How Do I: Use the Java Proxy for a Web Service?

Using the Java proxy for a web service requires different steps depending on whether you use it from within WebLogic Server (as in a JSP or servlet) or from outside WebLogic Server (as in a standalone Java application).

Note:You can also call a web service from a page flow via a Web Service control. This approach is simpler than using the proxy.

Note: You should not use a Web Service control to invoke a web service that resides in the same application. Invoking a web service via a Web Service control means marshalling the method parameters into a SOAP message on the calling end and unmarshalling the SOAP message on the receiving end, then again for the method return value. This is very inefficient when the invocation is local. You would usually be tempted to invoke a local web service if the called web service includes business logic you want to access.

In general, you should place business logic in custom Java controls instead of in web services. This allows you to access the business logic from various contexts in the application (web services, other controls, page flows) without incurring the cost of data marshalling and unmarshalling. Web Service controls should only be used to invoke web services that are truly external to your application.

To Use the Java Proxy from a JSP

  1. Open your web service in WebLogic Workshop, then click the Start button to run the service. The Workshop Test (Test View) browser appears.
  2. Click the Overview tab.
  3. Under the Web Service Clients header click Java Proxy.
  4. When prompted, save the file to disk. Save the file to the WEB-INF/lib directory of the web application from which you wish to use the proxy. The default name of the file is <web service name>.jar; accept the default name unless it conflicts with an existing JAR file in WEB-INF/lib.

    If you want to use the web service proxy JAR from more than one project in your application, you can add it to the Libraries folder at the root of your application. Saving the JAR directly to the APP-INF/lib directory at the root of your application will automatically add the JAR file to the Libraries folder.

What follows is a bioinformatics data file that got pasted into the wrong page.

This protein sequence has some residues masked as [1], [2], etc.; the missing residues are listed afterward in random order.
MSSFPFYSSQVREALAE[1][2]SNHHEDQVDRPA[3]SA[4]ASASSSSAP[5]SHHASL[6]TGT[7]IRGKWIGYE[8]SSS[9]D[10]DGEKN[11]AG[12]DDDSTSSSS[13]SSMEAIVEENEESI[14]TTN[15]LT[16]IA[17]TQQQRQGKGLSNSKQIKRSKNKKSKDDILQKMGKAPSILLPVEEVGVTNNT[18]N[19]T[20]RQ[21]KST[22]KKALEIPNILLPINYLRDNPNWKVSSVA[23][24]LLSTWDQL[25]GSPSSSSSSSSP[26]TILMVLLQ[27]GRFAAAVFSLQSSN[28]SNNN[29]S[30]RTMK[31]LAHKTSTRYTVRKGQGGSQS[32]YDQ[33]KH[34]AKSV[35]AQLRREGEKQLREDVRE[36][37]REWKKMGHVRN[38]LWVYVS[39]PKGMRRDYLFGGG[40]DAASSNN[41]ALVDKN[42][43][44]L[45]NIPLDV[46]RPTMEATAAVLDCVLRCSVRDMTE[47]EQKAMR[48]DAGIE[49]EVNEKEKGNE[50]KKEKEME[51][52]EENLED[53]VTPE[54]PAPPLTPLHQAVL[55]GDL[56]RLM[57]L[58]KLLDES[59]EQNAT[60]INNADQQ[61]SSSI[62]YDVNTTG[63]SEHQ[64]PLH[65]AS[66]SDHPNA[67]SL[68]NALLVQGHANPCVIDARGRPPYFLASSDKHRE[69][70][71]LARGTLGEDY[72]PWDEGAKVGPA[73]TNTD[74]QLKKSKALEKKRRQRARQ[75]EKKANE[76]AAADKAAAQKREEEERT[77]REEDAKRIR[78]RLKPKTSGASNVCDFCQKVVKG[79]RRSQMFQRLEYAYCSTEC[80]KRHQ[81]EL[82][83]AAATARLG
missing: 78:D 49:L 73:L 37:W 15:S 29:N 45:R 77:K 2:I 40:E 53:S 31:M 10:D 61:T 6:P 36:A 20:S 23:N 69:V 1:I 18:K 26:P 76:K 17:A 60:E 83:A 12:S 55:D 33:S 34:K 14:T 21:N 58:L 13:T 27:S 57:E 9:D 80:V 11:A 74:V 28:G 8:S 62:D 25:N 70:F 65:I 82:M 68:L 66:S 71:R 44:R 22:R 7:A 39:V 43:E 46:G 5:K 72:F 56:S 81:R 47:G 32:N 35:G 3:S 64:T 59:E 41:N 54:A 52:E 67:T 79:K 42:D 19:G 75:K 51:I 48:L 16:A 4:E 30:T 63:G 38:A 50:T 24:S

5. In your JSP file, add an import of the web service proxy package as shown here:

    <%@ page import="weblogic.jws.proxies.*" %>

  6. Create an instance of the proxy class as shown below. The generic proxy class is the name of the web service with "_Impl" appended to the end:

    <% HelloWorld_Impl proxy = new HelloWorld_Impl(); %>

  7. The generic proxy returns protocol-specific proxies that in turn contain the actual interface of the web service. The following example assumes you wish to communicate with the web service using SOAP. Use other getHelloWorldXXX methods to get proxies for other protocols:

    <% HelloWorldSoap soapProxy = proxy.getHelloWorldSoap(); %>

  8. Call the appropriate methods on the protocol-specific proxy, as in the following example:

    <%= soapProxy.Hello() %>

Note that you will need to download a new copy of the proxy if you change any of the signatures of the web service methods or callbacks.

For an example that demonstrates use of a web service Java proxy from a JSP page, see Java Client Samples.

To Use the Java Proxy from a Java Project in WebLogic Workshop

  1. Follow steps 1 through 3 of the previous procedure to obtain the Java proxy JAR file.
  2. Save the JAR file to the APP-INF/lib directory for your application.

To Use the Java Proxy in a Separate Java Application

  1. Follow steps 1 through 3 of the first procedure to obtain the Java proxy JAR file.
  2. Save the JAR file to a location that is convenient for your Java application.
  3. From the Overview tab of Test View, click Proxy Support Jar and save the webserviceclient.jar file to the same location as the proxy JAR file.
  4. Use the proxy classes as described in the procedure for JSPs above. The following is an example of a Java client using the HelloWorld sample JWS:
    import weblogic.jws.proxies.*;
    public class Main
        public static void main(String[] args)
                HelloWorld_Impl proxy = new HelloWorld_Impl();
                HelloWorldSoap soapProxy = proxy.getHelloWorldSoap();
            catch (Exception e)
  5. Compile your source, including the JAR files saved in steps 2 and 3 on your class path.
  6. Run your Java application, including the two JAR files on your class path.

For examples that demonstrates use of a web service Java proxy from Java clients, see Java Client Samples.

Generating a Customized Java Proxy

WebLogic Workshop uses WebLogic Server's clientgen tool to generate the Java proxy for a web service, based on the web service's WSDL file. You may use the clientgen tool directly if you wish to customize the generated Java proxy. To learn more about clientgen, see the documentation for clientgen on

The clientgen tool accepts several command line parameters. The only parameter set by WebLogic Workshop when generating a Java proxy from Test View is the packageName parameter, which is always set to weblogic.jws.proxies.

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